It's interesting to see how the news reporter Roxanne's early sketches resembles Tina Fey (voice actor) and eventually moved away from that. On a side note, Megamind and Metro Man didn't look like Will Ferrell or Brad Pitt to start with.
The environment designs are also very beautiful and nicely painted. Much is on Metro City and there are also set locations which includes Megamind's lair. Right at the back are some fun designs for Megamind's army which are the robots, vehicles and gadgets. There are funny as well as weird outrageous designs. Donkey missile launcher, anyone?
The commentary is great and talks about the designs and characters.
Overall, a wonderful book for animation fans and artists.(less)
This book's a nice tribute to two of the best animation storytellers. It's written by John Canemaker, very well researched, filled with stories and little anecdotes from even before these two storytellers started in animation. Now you can know all about the background stories, how they work, the influence and contribution they made, how friends and colleges felt about them and how much they were missed.
These two storytellers are very fascinating characters. It's interesting to see how they changed over the years, particularly with Joe Ranft from his turbulent childhood, or not when Joe Grant came back after a mysterious 40-year hiatus. I've seen their names mentioned many times in other books and videos but their background stories are nothing that I imagined.
The book also provides many references to the work they have done, particularly the story sequences in movies such as the early ones from Pixar where Joe Ranft was involved in much of the storytelling, and for Joe Grant the character designs for classic Disney films. You might remember the army men sequence in Toy Story, the witch from Snow White or the dancing broomsticks in Beauty and the Beast. There are some of their storyboards, caricatures, photos and drawings from other artists who share the same work with them.
It's an interesting read, recommended to those who are curious to know more about their style of storytelling. You might even pick up some storytelling or storyboarding tips.(less)
This is a wonderful art book for a spellbinding animation series. Making the series took 6 years, hundreds of artists, and hundreds of thousands of drawings. This book showcases a selection of some really beautiful illustrations.
There are loads of character and background designs inside, in sketches and in their finished coloured form. The main characters like Aang and others come with cool animation sequences created with pencils. Also included are many of the discarded concepts which were difficult to animate or doesn't suit the story. Appa had some really awesome spiral horns but were discarded, unfortunately. The character drawings are superb. Just by looking at their different expressions you can pretty much guess their characteristics.
Besides the characters which includes the town folks and soldiers, there are also drawings for many miscellaneous stuff like storyboards, airships, hybrid animals, wanted posters, promotional posters, chibi (or super deformed) style and random doodles from meetings.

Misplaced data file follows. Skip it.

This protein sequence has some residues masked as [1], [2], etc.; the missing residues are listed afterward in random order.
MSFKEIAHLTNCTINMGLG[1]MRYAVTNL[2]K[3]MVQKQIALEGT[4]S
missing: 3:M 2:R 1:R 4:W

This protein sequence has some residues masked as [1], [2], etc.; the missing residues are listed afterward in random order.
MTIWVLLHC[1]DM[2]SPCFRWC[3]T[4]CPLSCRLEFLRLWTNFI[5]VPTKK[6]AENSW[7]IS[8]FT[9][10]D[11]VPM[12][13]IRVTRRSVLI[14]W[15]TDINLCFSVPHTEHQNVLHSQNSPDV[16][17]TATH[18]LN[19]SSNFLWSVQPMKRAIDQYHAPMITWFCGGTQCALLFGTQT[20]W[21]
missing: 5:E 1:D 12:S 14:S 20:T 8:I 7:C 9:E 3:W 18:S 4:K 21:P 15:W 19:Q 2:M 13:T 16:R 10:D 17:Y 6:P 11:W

Did I mention the background paintings? The world created is so beautiful!
The whole book is annotated heavily by Bryan Konietzko and Michael Dante DiMartino. They talk about everything on production, from creating the pilot episode to Nickelodeon approving the final season. You can see and read about their influences and inspiration everywhere, from Buddhism, Studio Ghibli, Gainax, Chinese martial arts, etc. It's very interesting to see how they apply what they learned from research to their drawings and animation.
This is a fantastic art book for the series and fans, which should appeal to anyone who hasn't watch the series. Good art appeals to all.
This art book is for Serial Experiments Lain, an anime with a very complex plot on reality.
If you've watched the anime before, you probably remember the bleak, dark and seemingly apocalyptic style of art used. Colours are very limited which is quite apt for the anime. This book focuses on the character Lain and contains many full page illustrations, sketches and even a short manga section.
I thought the character design for Lain wasn't strong enough. The only distinctive part about here besides the disturbing eyes is probably her lock of hair by her left. Without that lock of hair, she's indistinguishable from another other typical manga style girls. And since the book is only about her, the variety feels rather limited.
The quality of art isn't as high as many of the Japanese art books I have. It's certainly not the type of book I'll find myself constantly referring to.
Right at the back is a short walkthrough on how the art was created as well as some photographs from the artist.
Yoshitoshi Abe Lain Illustrations is an average art book for me, maybe fans of the anime might appreciate more.
I highly recommend taking a look inside the book, if you can, before purchasing it.(less)
Of the many books on animation and Disney, The Illusion of Life: Disney Animation is probably the best. Written by two of Disney's famous Nine Old Men, Frank Thomas and Ollie Johnston, this book goes back to where animation was born, made and enjoyed by people all over the world.